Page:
On Saturday, March 14, I led a small group on a snowshoe trip to Lake Helen Mackenzie. It was two families, me with my two children, and Jes with his son Trace. It was Hemingway’s first-time wearing snowshoes to walk, even though the conditions didn’t require it. We had very sunny conditions but cold air that kept the snow very dry and the sky clear.
The plan was to summit Mount Allan Brooks, but the weather had other ideas. On our start up the road to Raven Lodge, the snow on the road was so slippery that a long line of cars had formed not far from the lower chain up area—forget that noise! We detoured to Mount Becher, perhaps a bit far from our original destination, but the road was plowed and the snow just as fresh.
Our group of ten had a fantastic day on a leisurely trip up Mount Prevost. It was the kind of day that brought all the weathers: pouring rain on the drive in, cloudy on the way up, sunny upon reaching the summit but snowy as we departed, sunny back at the car, and then pouring rain on the drive out.
We pushed the limits of a B rating on our sunny, December trip along Wesley Ridge. We had an excellent day on the ridge. The leisurely pace helped with this as it allowed for in-depth conversation on a diverse range of topics.
The most challenging effort of the day was gaining the ridge. To ease the transition from sitting to hiking, we took our sweet time. Once we gained the hill, we found ourselves first walking in hoar frost, and eventually the lightest dusting of fresh snow. Though the first highpoint was mired in a fog that obscured any meaningful view, it didn’t last long. By the time we were halfway along our route, the cloud dissipated and the sun shone down.
Though it remained cold throughout the day, we kept ourselves warm by maintaining a consistent though relaxed pace to cover the 1000 meters of elevation gain and 14.4km.
So did we make it in under 6 hours? No, we needed an extra 15 minutes. We might have made the 6 hours mark but for the blowdown along the ridgetop and missteps at the very beginning of the day. I heard no complaints over the smiles on people’s faces as we finished up this Ridge Ramble!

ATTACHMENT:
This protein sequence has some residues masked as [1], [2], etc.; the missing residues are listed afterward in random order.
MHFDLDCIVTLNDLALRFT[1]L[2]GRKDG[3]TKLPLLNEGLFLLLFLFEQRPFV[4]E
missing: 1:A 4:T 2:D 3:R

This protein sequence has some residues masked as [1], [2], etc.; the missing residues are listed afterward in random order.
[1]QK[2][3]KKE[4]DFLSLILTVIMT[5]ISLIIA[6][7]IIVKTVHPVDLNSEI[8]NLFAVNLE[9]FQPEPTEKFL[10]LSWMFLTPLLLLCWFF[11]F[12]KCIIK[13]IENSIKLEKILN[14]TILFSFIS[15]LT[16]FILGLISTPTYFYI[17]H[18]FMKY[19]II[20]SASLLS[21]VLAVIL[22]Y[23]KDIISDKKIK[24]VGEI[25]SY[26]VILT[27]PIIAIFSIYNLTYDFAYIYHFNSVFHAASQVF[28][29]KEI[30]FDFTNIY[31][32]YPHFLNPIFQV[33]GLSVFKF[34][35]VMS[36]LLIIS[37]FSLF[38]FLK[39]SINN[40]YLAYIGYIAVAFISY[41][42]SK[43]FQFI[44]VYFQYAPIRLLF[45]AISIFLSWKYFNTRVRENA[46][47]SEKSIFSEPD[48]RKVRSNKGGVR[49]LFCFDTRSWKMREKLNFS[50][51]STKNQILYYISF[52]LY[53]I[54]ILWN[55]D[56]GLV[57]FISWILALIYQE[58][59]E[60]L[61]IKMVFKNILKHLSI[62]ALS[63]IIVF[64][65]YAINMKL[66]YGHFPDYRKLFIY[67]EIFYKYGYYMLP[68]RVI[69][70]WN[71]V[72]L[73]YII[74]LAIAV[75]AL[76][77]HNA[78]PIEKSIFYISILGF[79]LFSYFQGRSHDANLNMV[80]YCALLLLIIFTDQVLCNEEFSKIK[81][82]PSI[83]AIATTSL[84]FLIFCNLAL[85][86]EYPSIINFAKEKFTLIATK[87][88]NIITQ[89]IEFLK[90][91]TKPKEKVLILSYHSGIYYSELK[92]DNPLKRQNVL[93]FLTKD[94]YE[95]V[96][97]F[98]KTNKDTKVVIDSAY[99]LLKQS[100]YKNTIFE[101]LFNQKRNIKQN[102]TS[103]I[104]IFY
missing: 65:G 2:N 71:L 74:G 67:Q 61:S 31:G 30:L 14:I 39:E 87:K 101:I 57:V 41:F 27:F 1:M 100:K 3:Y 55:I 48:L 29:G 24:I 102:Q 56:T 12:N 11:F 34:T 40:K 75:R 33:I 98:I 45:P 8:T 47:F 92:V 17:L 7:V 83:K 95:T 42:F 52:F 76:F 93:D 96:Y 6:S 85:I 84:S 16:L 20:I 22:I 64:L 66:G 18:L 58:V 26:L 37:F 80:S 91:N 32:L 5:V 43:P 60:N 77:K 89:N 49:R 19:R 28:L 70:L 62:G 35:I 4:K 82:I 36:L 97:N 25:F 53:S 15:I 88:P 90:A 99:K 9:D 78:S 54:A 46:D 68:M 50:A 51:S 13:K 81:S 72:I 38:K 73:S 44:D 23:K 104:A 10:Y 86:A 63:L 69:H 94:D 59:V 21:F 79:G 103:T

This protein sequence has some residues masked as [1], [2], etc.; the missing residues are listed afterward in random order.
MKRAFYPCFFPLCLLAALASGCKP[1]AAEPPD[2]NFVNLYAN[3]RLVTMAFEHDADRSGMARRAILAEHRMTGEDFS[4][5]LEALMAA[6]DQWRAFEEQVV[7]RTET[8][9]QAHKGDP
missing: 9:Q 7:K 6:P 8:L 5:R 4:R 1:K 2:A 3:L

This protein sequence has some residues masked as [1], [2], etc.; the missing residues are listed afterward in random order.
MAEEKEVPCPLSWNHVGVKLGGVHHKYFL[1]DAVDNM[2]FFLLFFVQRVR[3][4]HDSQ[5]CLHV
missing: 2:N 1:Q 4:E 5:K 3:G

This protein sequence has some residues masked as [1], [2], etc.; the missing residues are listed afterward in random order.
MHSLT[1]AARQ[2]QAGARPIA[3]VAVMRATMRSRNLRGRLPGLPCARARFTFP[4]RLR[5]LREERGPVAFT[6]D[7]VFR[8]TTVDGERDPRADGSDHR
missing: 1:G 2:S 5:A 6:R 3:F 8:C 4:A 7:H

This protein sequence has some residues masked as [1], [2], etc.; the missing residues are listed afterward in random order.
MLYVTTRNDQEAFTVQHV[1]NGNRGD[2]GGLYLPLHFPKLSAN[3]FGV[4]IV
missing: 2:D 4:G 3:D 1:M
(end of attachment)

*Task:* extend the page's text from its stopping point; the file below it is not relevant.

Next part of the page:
It was a horrible day for a club meeting. The sun was shining, birds singing, and a light breeze chilled the air to keep us from overheating.
Our group of seven spent a little over three hours exploring the first two ridges. By the time we arrived back at the parking lot, we had completed a 10.5 km loop with just about 400 meters elevation gain.
The Mount Benson Project continues to roll along. During the summer, we spent our time diverting water and shoring up the eroding bank. Since then, we have been reluctant to do any work that relies on the integrity of the work previously done. When the fall rains arrived, we examined the results of the work, and it appears that most of the water is being diverted off the trail. Though there is still more work to be done in this area, we are ready to move into some other areas of work.
On Wednesday, October 30, Dustin and Matthew loaded their backpacks and set out with adhesive, rebar, and hammer drill do work that added steps in a few key places within our section.
On Saturday, October 28th, I led a group of 9 –including a
13-month-old—to the summit of Mount Apps. The sun may have been shining but
that did not offer much reprieve from the biting cold and bitter wind.